Cover of MoneyWeek magazine issue no. 838, Friday 31 March 2017

Getting a second passport makes more sense than ever

30 March 2017 / Issue 838

The rush for passports after the Brexit vote may have been hasty – but “political diversification” makes sense, and not just for tax purposes. Merryn Somerset Webb explains. Read this week’s cover story here.

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Excerpt

Merryn Somerset WebbEDITOR'S LETTER

Merryn Somerset Webb

When the UK voted for Brexit in June last year a lot of people (some MoneyWeek staff included) were very upset. Some of them so upset that before the day was out they had downloaded an application for an Irish passport to make certain that they would be able to remain citizens of the European Union even as the nation crashed out. The Irish foreign minister had to remind everyone that it would be at least two years before the UK left the EU – and that it only takes six weeks to get an Irish passport.

I wonder how many still feel the sense of panic they felt on 24 June. Since the vote there has been no economic disaster. The fall in the pound has been partially responsible for giving the Bank of England the inflation it has been desperate for since 2009. There are signs that the UK economy is finally beginning to rebalance slightly. The stockmarket has not suffered. Far from it. The FTSE 100 is up 17%, the FTSE 250 is up 11.3% and the domestically focused FTSE Small Cap index is up 19%. UK equities might now be more dear than we’d like, but no more so than anything else.

Finally, negotiations have got off to a perfectly good start. Theresa May’s letter was firm but co-operative in tone. She asks that we hang on to our special partnership and that we work out a “bold and ambitious” free-trade agreement – something which presumably the likes of Germany want (the UK is the second largest importer of German goods by value). And the EU already seems to have met the UK part way on the timetable by conceding that should “substantial progress” be made on the exit deal it is possible to talk about transitional arrangements at the same time. So what next?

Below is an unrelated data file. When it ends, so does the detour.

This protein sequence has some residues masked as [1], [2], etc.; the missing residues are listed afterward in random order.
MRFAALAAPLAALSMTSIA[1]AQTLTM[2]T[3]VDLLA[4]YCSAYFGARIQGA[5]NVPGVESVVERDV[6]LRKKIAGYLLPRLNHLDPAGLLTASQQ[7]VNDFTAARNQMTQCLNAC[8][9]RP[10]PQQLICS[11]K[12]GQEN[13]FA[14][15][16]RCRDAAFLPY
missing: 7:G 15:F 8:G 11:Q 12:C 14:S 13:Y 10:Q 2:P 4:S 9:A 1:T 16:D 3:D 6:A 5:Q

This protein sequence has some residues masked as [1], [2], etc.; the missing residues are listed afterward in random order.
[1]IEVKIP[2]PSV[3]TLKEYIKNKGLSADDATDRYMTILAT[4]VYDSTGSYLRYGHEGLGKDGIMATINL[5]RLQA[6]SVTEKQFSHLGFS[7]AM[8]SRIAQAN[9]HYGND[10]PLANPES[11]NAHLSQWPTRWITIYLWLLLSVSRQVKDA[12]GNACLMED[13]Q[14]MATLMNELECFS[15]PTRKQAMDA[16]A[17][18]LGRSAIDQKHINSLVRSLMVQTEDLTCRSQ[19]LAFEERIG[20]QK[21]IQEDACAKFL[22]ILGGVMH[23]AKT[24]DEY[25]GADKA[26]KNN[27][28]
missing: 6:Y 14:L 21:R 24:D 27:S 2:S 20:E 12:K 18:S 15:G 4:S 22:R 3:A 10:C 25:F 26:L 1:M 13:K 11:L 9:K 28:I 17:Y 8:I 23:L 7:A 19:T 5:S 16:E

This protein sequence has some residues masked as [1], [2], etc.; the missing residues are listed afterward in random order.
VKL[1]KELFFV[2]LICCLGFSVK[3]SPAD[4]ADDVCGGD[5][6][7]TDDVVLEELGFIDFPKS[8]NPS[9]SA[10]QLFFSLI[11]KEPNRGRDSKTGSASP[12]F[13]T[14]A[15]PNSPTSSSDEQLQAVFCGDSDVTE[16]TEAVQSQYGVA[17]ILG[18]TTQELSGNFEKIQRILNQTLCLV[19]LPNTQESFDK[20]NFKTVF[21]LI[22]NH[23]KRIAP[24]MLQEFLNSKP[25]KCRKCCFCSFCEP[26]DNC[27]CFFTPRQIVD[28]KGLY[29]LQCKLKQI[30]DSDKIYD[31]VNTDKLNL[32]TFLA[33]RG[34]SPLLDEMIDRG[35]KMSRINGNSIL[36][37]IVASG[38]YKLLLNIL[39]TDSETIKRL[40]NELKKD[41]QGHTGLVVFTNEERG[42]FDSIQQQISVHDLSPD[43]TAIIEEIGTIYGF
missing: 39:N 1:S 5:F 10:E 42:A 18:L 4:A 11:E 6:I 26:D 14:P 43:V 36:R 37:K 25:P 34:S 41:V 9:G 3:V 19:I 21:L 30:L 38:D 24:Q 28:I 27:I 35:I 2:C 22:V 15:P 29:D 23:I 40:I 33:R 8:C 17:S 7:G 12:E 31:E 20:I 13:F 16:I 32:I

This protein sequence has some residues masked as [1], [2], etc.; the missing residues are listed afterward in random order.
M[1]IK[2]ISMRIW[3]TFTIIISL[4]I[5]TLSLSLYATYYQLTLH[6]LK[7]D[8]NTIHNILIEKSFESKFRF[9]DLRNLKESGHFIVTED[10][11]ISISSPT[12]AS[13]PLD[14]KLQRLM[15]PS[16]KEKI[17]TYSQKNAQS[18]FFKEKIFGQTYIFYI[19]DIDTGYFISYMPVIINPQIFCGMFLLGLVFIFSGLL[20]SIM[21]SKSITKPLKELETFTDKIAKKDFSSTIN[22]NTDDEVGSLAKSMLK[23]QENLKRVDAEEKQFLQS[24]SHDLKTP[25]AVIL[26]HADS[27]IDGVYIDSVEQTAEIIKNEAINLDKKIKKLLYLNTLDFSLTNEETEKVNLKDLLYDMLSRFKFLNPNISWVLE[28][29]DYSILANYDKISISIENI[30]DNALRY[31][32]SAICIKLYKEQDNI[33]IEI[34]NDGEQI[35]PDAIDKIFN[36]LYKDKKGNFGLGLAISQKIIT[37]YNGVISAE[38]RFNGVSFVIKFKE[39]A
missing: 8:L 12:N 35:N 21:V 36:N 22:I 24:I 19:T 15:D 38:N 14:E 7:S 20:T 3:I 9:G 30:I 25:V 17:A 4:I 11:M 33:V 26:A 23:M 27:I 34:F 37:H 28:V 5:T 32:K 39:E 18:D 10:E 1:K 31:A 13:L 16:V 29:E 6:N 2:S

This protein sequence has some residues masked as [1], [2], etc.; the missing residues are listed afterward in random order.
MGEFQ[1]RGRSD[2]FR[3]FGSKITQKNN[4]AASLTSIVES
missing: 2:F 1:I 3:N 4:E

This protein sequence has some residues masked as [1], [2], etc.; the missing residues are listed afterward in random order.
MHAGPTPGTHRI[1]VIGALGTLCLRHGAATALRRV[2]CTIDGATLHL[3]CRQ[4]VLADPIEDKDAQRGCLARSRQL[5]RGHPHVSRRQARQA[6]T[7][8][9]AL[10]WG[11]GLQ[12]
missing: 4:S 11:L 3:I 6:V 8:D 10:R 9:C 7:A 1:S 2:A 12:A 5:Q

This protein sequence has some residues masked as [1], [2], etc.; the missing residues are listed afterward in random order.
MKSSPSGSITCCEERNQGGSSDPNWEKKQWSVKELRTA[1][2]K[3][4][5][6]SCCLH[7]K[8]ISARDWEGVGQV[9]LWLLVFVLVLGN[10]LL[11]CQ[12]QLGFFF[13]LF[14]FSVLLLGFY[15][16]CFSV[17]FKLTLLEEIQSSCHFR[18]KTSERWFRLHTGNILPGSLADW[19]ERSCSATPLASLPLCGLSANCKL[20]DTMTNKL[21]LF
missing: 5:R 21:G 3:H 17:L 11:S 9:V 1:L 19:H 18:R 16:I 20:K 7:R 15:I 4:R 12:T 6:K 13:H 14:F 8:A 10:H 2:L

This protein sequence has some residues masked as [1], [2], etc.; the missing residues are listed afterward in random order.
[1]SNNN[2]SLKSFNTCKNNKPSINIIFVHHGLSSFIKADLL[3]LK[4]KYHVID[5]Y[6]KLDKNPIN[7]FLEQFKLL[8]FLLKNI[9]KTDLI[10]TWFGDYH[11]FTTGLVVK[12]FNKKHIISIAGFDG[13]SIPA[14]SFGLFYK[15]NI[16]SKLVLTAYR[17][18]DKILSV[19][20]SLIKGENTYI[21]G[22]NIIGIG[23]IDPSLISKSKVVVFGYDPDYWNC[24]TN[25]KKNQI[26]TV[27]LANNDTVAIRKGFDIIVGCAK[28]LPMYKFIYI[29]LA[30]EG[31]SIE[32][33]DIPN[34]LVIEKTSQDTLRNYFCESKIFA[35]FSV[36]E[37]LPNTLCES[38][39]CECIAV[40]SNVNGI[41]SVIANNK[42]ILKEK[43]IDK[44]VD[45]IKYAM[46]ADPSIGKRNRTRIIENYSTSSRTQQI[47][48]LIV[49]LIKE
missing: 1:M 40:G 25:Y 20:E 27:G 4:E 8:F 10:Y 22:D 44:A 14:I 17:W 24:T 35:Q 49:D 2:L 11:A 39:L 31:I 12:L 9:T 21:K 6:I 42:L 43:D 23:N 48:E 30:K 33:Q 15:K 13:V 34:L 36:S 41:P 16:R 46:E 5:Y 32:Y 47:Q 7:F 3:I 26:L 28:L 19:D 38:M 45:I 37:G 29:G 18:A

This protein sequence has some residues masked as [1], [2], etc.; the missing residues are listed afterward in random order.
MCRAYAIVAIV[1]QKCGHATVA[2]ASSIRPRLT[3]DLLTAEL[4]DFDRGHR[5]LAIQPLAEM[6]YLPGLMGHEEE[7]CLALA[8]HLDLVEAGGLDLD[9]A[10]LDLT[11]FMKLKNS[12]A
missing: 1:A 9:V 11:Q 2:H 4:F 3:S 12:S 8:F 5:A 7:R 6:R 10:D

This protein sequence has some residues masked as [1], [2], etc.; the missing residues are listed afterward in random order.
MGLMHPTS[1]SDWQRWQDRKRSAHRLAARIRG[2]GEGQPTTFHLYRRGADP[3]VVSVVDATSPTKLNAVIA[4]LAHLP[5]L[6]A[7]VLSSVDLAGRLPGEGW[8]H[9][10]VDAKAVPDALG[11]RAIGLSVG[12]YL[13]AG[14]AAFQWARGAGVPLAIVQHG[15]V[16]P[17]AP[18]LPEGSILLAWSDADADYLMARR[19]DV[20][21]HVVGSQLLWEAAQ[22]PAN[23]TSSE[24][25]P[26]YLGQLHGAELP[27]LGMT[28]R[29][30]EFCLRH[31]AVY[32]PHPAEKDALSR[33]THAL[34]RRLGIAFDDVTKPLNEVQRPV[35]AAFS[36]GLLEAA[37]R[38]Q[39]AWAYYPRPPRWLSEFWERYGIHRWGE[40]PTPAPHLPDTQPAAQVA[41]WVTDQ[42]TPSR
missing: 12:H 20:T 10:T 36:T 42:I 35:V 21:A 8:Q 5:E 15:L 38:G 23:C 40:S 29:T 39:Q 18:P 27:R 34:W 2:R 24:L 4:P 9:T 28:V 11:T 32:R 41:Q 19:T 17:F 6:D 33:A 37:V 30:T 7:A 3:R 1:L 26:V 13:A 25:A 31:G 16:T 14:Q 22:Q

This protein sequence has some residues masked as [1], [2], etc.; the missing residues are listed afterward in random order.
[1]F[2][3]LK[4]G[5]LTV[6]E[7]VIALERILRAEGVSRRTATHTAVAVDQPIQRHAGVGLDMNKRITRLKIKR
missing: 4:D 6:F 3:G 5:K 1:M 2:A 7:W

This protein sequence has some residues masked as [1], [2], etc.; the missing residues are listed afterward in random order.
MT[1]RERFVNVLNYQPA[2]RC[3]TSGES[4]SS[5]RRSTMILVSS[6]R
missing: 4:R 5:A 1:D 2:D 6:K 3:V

Here’s my guess. Over the next two years there will be periods of trying stalemate and administration followed by odd moments of activity and breakthrough. Assuming there’s no crisis in the EU that interrupts negotiations (far from a given), in two years there will be a compromise deal which gives more or less free trade and more or less freedom of movement. Our civil servants will be exhausted. The rest of us will be bored. The real results of changing our trading arrangements with the EU (which I think will be very positive) won’t be visible for a decade.

What should you do about it? Nothing. Lots of different things affect the way you should invest. The invocation of Article 50 isn’t one of them. Still, if you are worried about not being a full part of the EU any more and your Irish passport application has failed, you might turn to our cover story – there we explain how you can stay in the UK but be an EU citizen as well. The truth is, as I bet Theresa May knows, that if you are happy to do a little administration and to hand over a medium-sized pile of cash, you can have your cake and eat it.